Reactive Attachment Disorder

Reactive attachment disorder or RAD is associated with adopted children. It can sometimes develop sometimes even when an adoption occurs in the first few days after birth if there has been a disruption in the baby’s support by a caregiver for more than a few days. Life situations other than adoption can also create disruptions in early childhood that are often missed. Certainly not all adopted children have RAD, but it’s important to be aware of the symptoms.

There are many misconceptions about RAD. It’s often misdiagnosed by health professionals, including MD’s and therapists. Many don’t have the experience or training to recognize the problems that can occur because of early attachment issues.

RAD describes disorders of mood, behavior, and social relationships. It arises from a failure to form normal attachments to primary care figures (often the mother) in early childhood. It typically occurs during early development between ages 0 and 2 years old. As the child matures, it can show up increasingly as problems with social expectations, interactions and/or behaviors.

Why Is It So Hard to Diagnose?

It may take years before some of the problems show up – which makes the diagnosis much harder. As social engagement and school demands increase, the problems often start to grow, but because it wasn’t identified earlier, the diagnosis may be completely overlooked.

We list some of the common symptoms below. Mild cases may be missed all the way through high school and college, but their increasing struggles aren’t hard to recognize.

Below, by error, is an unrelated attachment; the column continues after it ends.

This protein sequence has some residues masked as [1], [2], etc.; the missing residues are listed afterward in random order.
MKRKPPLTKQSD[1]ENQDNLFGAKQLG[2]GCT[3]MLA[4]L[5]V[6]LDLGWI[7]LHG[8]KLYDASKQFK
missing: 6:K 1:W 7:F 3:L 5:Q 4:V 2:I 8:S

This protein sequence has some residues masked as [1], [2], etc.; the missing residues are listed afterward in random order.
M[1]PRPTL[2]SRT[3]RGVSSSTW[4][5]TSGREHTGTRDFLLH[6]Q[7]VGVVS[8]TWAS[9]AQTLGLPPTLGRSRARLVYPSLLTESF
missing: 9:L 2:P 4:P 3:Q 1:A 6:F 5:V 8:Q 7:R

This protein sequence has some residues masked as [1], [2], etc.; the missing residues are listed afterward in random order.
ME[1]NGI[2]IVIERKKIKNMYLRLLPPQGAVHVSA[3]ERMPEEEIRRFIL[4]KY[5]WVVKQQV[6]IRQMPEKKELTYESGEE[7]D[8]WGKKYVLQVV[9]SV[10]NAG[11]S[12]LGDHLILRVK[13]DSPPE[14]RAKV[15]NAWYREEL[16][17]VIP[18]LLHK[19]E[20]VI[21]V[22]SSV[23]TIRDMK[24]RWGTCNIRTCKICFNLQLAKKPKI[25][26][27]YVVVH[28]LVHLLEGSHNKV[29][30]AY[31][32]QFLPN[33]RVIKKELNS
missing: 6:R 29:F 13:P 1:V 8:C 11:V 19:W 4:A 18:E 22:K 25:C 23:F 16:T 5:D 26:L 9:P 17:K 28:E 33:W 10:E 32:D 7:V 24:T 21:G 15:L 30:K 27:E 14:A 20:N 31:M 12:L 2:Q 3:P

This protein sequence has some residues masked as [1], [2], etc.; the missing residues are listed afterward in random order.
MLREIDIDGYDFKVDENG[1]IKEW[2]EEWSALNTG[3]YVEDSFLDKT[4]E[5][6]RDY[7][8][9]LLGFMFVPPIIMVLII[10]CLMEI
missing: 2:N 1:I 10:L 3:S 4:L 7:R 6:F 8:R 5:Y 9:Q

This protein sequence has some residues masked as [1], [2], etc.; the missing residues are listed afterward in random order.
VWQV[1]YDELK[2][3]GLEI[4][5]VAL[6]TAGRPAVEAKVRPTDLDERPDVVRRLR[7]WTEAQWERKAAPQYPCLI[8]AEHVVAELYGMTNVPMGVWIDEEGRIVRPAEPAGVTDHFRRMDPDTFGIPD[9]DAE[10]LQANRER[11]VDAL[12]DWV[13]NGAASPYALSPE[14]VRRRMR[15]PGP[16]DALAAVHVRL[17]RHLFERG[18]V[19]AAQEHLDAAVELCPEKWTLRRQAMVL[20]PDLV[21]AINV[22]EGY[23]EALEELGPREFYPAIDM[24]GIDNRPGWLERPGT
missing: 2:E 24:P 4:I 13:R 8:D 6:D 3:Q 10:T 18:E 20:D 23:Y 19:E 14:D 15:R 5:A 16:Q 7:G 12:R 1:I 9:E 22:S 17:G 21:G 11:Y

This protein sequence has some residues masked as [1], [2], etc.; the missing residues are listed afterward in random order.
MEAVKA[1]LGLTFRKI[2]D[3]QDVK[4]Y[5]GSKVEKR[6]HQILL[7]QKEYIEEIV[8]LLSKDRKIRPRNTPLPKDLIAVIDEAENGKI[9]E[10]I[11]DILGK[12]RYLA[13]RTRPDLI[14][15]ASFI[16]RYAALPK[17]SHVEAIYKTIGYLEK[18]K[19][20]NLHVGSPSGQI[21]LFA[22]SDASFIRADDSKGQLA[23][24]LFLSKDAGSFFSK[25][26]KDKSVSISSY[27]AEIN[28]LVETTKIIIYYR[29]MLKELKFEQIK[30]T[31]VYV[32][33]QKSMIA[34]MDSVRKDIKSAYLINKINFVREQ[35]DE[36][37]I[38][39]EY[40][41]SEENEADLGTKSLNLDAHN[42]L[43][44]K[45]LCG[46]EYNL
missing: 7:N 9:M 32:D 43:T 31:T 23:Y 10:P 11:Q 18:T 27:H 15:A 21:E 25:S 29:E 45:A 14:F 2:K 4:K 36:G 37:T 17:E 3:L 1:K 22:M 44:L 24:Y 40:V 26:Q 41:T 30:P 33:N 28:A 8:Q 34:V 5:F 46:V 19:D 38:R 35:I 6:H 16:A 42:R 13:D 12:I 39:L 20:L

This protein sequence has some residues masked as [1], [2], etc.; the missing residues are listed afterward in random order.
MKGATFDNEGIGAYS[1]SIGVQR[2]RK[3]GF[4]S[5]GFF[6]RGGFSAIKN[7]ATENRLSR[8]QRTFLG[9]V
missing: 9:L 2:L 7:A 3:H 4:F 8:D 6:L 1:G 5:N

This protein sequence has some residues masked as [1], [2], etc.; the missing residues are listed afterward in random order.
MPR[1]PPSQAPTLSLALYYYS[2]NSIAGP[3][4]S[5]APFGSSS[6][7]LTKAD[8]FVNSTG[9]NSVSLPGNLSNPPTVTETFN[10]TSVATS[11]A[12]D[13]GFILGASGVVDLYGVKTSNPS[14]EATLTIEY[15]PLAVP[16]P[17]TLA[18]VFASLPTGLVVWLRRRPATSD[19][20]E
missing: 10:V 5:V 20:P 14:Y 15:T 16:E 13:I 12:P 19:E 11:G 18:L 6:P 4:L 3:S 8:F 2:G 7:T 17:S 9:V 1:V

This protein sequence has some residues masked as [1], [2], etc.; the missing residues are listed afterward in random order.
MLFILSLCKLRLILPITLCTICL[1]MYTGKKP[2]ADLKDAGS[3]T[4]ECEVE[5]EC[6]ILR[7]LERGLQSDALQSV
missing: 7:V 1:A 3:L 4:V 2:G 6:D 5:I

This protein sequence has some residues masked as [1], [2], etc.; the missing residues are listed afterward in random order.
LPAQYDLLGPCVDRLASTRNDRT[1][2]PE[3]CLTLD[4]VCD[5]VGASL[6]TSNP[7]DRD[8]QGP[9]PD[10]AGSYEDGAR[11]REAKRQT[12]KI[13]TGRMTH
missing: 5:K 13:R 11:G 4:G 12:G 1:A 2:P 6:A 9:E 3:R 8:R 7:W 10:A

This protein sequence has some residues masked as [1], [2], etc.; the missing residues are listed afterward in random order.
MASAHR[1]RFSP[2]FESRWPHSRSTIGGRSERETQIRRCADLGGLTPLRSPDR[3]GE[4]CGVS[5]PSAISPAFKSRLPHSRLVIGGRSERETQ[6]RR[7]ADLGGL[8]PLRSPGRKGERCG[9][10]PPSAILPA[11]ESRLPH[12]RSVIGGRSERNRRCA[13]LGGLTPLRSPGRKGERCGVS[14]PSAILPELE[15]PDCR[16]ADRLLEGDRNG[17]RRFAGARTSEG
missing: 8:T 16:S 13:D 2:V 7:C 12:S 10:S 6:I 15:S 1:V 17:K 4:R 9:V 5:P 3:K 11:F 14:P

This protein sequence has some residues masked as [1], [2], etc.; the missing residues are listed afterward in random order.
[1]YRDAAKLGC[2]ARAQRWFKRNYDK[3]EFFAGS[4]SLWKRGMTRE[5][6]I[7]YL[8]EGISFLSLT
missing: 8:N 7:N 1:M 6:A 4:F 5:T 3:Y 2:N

Common Symptoms of RAD: (courtesy of Sebern Fisher, LMH)

(RAD is often misdiagnosed as ADD/ADHD or Oppositional Defiant, which is far more pervasive).

  • Lack of cause-and-effect thinking
  • Lack of empathy
  • Poor social cueing
  • Lack of remorse
  • Preoccupation with blood and gore
  • Fascination with knives
  • “Primary process lying” (lying about something that the other person can easily recognize as a lie such as: I didn’t drop the bread – when the other person was standing right there and saw the person drop the bread)
  • Gaze aversion
  • Tactile defensiveness
  • Controlling behaviors
  • Cruelty
  • Explosive rages
  • Impulsivity
  • Insensitivity to pain
  • Co-morbidity with speech pathology
  • Learning disability
  • ADHD

The Role of Neurofeedback in RAD

A growing number of attachment therapists have been trained in neurofeedback and find it extremely helpful in the treatment process. In fact, it’s not a core tool for many of these therapists.

There have been presentations for over eight years at the ATTACH national conferences. The results – helping kids with severe problems to gain control – have been seen in hundreds of cases.

RAD is a brain issue, and neurofeedback is one of the most powerful tools for the brain. It helps the person learn to regulate their brain and manage emotions, and improves the parts of the brain that create calm.

At their root, many attachment problems – per Dr. Daniel Schore, of UCLA — are in fact problems of self-regulation. The person simply can’t calm down and can’t manage emotion.

As an alternative to medications, neurofeedback can often help reduce or eliminate drugs prescribed for RAD as the brain becomes more stable.

CASE Examples

Below are two case examples from the EEG Spectrum website. EEG Spectrum is one of the leading companies for training health professionals in neurofeedback. [Note that Michael Cohen, Director of Center for Brain, taught the main course for EEG Spectrum for many years and has helped train numerous RAD therapists.]

Case example: Kyle Age 4
> View case

Case example: E – 25-year-old female, Reactive Attachment Disorder in Adulthood
> View case

ARTICLES, More Information.

Here are some articles about RAD and neurofeedback by Sebern Fisher, M.A. LMH. Sebern is a brilliant psychotherapist who played a critical role in bringing neurofeedback to the field of attachment therapy. Her articles are insightful and very educational.

> Neurofeedback: A Treatment For Reactive Attachment Disorder
> Case Studies From The Field
> When Love Is Not Enough